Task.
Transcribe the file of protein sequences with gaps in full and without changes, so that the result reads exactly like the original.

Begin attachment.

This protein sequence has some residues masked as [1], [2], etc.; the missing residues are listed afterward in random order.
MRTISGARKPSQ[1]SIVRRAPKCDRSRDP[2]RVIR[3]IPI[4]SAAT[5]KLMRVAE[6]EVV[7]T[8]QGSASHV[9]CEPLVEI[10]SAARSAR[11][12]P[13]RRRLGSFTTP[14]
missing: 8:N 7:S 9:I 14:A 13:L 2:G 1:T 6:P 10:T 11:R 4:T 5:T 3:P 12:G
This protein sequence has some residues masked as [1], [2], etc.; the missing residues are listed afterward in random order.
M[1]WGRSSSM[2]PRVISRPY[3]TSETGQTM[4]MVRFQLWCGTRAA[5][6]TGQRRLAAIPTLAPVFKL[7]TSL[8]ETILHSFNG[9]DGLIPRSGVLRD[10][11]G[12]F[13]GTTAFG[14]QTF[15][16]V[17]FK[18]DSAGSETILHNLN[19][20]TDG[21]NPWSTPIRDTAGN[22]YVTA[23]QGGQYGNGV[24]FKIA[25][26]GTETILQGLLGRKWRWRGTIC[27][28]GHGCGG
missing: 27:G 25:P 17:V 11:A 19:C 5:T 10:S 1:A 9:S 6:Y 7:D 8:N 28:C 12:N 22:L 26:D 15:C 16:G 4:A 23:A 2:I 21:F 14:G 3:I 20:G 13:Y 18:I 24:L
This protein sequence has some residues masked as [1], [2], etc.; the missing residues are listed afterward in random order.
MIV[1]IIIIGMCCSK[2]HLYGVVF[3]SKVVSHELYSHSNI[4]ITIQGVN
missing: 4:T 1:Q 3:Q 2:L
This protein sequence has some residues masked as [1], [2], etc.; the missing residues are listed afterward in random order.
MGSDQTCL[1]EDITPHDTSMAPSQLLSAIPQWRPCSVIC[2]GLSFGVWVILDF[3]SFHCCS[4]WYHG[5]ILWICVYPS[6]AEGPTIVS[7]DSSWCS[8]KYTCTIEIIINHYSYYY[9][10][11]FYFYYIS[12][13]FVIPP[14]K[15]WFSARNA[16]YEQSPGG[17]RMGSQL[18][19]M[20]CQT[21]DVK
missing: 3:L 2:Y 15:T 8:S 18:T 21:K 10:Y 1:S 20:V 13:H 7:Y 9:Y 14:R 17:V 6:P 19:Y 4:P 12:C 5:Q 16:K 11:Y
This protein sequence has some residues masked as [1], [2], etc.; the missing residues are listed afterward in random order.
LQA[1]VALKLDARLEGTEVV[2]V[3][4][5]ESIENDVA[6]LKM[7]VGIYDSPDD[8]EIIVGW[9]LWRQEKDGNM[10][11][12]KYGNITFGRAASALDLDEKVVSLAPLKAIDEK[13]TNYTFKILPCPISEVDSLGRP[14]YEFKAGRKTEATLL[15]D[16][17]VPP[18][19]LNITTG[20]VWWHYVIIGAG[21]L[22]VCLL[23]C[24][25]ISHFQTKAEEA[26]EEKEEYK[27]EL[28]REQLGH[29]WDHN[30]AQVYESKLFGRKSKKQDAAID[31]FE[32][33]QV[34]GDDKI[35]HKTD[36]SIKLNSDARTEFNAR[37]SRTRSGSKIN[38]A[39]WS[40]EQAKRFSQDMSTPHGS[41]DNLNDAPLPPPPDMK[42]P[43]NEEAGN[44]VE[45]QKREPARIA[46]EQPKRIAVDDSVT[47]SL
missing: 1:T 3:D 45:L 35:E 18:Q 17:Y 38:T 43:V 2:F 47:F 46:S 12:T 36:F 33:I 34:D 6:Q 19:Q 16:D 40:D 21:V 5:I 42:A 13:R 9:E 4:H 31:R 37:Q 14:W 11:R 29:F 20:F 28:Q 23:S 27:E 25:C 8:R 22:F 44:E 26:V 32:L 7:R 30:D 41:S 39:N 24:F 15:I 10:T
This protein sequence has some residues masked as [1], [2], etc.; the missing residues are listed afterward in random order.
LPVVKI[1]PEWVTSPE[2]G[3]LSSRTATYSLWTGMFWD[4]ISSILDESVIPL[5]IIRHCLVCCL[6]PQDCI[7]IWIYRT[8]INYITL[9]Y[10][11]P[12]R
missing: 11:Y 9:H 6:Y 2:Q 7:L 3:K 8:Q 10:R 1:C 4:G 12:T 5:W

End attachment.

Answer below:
This protein sequence has some residues masked as [1], [2], etc.; the missing residues are listed afterward in random order.
MRTISGARKPSQ[1]SIVRRAPKCDRSRDP[2]RVIR[3]IPI[4]SAAT[5]KLMRVAE[6]EVV[7]T[8]QGSASHV[9]CEPLVEI[10]SAARSAR[11][12]P[13]RRRLGSFTTP[14]
missing: 8:N 7:S 9:I 14:A 13:L 2:G 1:T 6:P 10:T 11:R 4:T 5:T 3:P 12:G
This protein sequence has some residues masked as [1], [2], etc.; the missing residues are listed afterward in random order.
M[1]WGRSSSM[2]PRVISRPY[3]TSETGQTM[4]MVRFQLWCGTRAA[5][6]TGQRRLAAIPTLAPVFKL[7]TSL[8]ETILHSFNG[9]DGLIPRSGVLRD[10][11]G[12]F[13]GTTAFG[14]QTF[15][16]V[17]FK[18]DSAGSETILHNLN[19][20]TDG[21]NPWSTPIRDTAGN[22]YVTA[23]QGGQYGNGV[24]FKIA[25][26]GTETILQGLLGRKWRWRGTIC[27][28]GHGCGG
missing: 27:G 25:P 17:V 11:A 19:C 5:T 10:S 1:A 9:S 6:Y 7:D 8:N 28:C 12:N 22:L 26:D 15:C 16:G 4:A 23:A 2:I 21:F 14:G 3:I 20:G 13:Y 18:I 24:L
This protein sequence has some residues masked as [1], [2], etc.; the missing residues are listed afterward in random order.
MIV[1]IIIIGMCCSK[2]HLYGVVF[3]SKVVSHELYSHSNI[4]ITIQGVN
missing: 4:T 1:Q 3:Q 2:L
This protein sequence has some residues masked as [1], [2], etc.; the missing residues are listed afterward in random order.
MGSDQTCL[1]EDITPHDTSMAPSQLLSAIPQWRPCSVIC[2]GLSFGVWVILDF[3]SFHCCS[4]WYHG[5]ILWICVYPS[6]AEGPTIVS[7]DSSWCS[8]KYTCTIEIIINHYSYYY[9][10][11]FYFYYIS[12][13]FVIPP[14]K[15]WFSARNA[16]YEQSPGG[17]RMGSQL[18][19]M[20]CQT[21]DVK
missing: 3:L 2:Y 15:T 8:S 18:T 21:K 10:Y 1:S 20:V 13:H 7:Y 9:Y 14:R 17:V 6:P 19:Y 4:P 12:C 5:Q 16:K 11:Y
This protein sequence has some residues masked as [1], [2], etc.; the missing residues are listed afterward in random order.
LQA[1]VALKLDARLEGTEVV[2]V[3][4][5]ESIENDVA[6]LKM[7]VGIYDSPDD[8]EIIVGW[9]LWRQEKDGNM[10][11][12]KYGNITFGRAASALDLDEKVVSLAPLKAIDEK[13]TNYTFKILPCPISEVDSLGRP[14]YEFKAGRKTEATLL[15]D[16][17]VPP[18][19]LNITTG[20]VWWHYVIIGAG[21]L[22]VCLL[23]C[24][25]ISHFQTKAEEA[26]EEKEEYK[27]EL[28]REQLGH[29]WDHN[30]AQVYESKLFGRKSKKQDAAID[31]FE[32][33]QV[34]GDDKI[35]HKTD[36]SIKLNSDARTEFNAR[37]SRTRSGSKIN[38]A[39]WS[40]EQAKRFSQDMSTPHGS[41]DNLNDAPLPPPPDMK[42]P[43]NEEAGN[44]VE[45]QKREPARIA[46]EQPKRIAVDDSVT[47]SL
missing: 1:T 3:D 45:L 35:E 18:Q 17:Y 38:T 43:V 2:F 47:F 46:S 12:T 36:F 33:I 34:D 6:Q 19:Q 16:D 40:D 21:V 5:I 42:A 13:R 9:E 4:H 31:R 37:Q 14:W 11:R 29:F 20:F 28:Q 23:S 27:E 25:C 8:R 22:F 44:E 26:V 32:L 7:R 30:D 41:S 39:N 24:F 15:I 10:T
This protein sequence has some residues masked as [1], [2], etc.; the missing residues are listed afterward in random order.
LPVVKI[1]PEWVTSPE[2]G[3]LSSRTATYSLWTGMFWD[4]ISSILDESVIPL[5]IIRHCLVCCL[6]PQDCI[7]IWIYRT[8]INYITL[9]Y[10][11]P[12]R
missing: 11:Y 9:H 6:Y 2:Q 7:L 3:K 8:Q 10:R 1:C 4:G 12:T 5:W